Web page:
Future Needs Strikes Back? Assessing the Consequences of Contributions to De Facto Relationship

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dc.contributor.author Monahan, GI
dc.contributor.editor Adams, M
dc.contributor.editor Barker, D
dc.contributor.editor McGolrick, S
dc.date.accessioned 2009-08-20T14:12:42Z
dc.date.issued 2006-01
dc.identifier.citation 2006 Refereed Published ALTA Conference Papers, 2006, pp. 1 - 12
dc.identifier.other E1 en_US
dc.identifier.uri http://hdl.handle.net/10453/1400
dc.description.abstract While Australia awaits a national regime for property adjustment following the breakdown of a de facto relationship, there has been an interesting development in the assessment of the contributions made by a de facto party which are to the detriment of that party s skills development and career advancement. In the 2005 decision of Howlett v Neilson,1 the NSW Court of Appeal, after acknowledging that the state legislation does not authorise a future needs adjustment, commented that it does permit an examination as to whether the contributions made by a party were made to the detriment of that party s future interests. This interpretation also has implications for Victoria, South Australia and the Northern Territory as their respective legislative regimes, like NSW, omit any reference to prospective considerations that would enable a court to take account of a party s future needs . This deliberate omission arguably indicates a legislative intention to draw a clear legal distinction between marriage and other relationships based on cohabitation. While previous judicial attempts to interpret the NSW legislation as allowing some prospective considerations to be considered for justice and equity reasons have failed, this recent decision promises some hope for a party who makes significant contributions to the relationship to the detriment of his or her skills development and career advancement.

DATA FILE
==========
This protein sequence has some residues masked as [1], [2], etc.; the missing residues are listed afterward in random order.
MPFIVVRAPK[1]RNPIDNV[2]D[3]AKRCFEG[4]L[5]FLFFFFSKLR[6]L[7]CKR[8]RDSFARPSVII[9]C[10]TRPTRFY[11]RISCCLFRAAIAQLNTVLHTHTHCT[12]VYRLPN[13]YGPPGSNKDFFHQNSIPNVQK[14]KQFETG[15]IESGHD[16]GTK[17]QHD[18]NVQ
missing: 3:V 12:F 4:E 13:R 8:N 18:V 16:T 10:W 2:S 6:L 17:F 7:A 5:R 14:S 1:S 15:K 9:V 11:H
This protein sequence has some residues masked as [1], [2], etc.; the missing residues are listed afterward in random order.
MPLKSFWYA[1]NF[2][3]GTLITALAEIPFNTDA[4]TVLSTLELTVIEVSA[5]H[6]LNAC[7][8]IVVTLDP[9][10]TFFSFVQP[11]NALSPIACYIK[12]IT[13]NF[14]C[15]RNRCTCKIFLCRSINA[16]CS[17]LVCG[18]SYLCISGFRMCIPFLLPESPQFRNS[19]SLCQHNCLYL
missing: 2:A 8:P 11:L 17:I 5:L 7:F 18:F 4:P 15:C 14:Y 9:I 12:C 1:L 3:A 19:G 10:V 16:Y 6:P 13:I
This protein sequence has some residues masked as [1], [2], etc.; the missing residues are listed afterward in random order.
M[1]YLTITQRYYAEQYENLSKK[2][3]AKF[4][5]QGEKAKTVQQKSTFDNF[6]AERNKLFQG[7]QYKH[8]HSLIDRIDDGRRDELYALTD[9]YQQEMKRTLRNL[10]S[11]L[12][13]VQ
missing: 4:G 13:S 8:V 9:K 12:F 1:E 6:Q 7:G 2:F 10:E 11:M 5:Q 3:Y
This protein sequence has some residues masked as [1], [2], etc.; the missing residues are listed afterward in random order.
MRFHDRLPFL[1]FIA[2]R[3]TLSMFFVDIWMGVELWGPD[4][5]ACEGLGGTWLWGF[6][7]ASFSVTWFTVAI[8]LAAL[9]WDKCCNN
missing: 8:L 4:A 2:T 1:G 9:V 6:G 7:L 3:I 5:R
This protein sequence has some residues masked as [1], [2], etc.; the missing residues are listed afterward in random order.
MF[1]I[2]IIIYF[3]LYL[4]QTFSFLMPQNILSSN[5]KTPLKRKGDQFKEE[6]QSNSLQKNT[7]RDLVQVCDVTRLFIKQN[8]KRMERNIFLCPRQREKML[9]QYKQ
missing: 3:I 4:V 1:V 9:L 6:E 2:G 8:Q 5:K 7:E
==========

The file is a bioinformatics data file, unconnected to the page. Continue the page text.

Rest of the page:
dc.publisher ALTA Secretariat
dc.title Future Needs Strikes Back? Assessing the Consequences of Contributions to De Facto Relationship
dc.type Conference Proceeding
dc.parent 2006 Refereed Published ALTA Conference Papers
dc.journal.number en_US
dc.publocation Lindfield NSW Australia en_US
dc.identifier.startpage 1 en_US
dc.identifier.endpage 12 en_US
dc.cauo.name LAW.Faculty of law en_US
dc.conference en_US
dc.conference Verified OK en_US
dc.conference Legal Knowledge: :Learning, Communicating and Doing
dc.conference.location en_US
dc.for 180113 Family Law
dc.personcode 903627
dc.percentage 100 en_US
dc.classification.name Family Law en_US
dc.classification.type FOR-08 en_US
dc.custom Legal Knowledge: :Learning, Communicating and Doing en_US
dc.date.activity 20060704 en_US
dc.date.activity 2006-07-04
dc.location.activity Melbourne, Australia en_US
dc.description.keywords family, relationships, defacto, contributions, law en_US
pubs.embargo.period Not known
pubs.organisational-group /University of Technology Sydney
pubs.organisational-group /University of Technology Sydney/Faculty of Law
utslib.copyright.status Closed Access
utslib.copyright.date 2015-04-15 12:17:09.805752+10
utslib.collection.history Closed (ID: 3)


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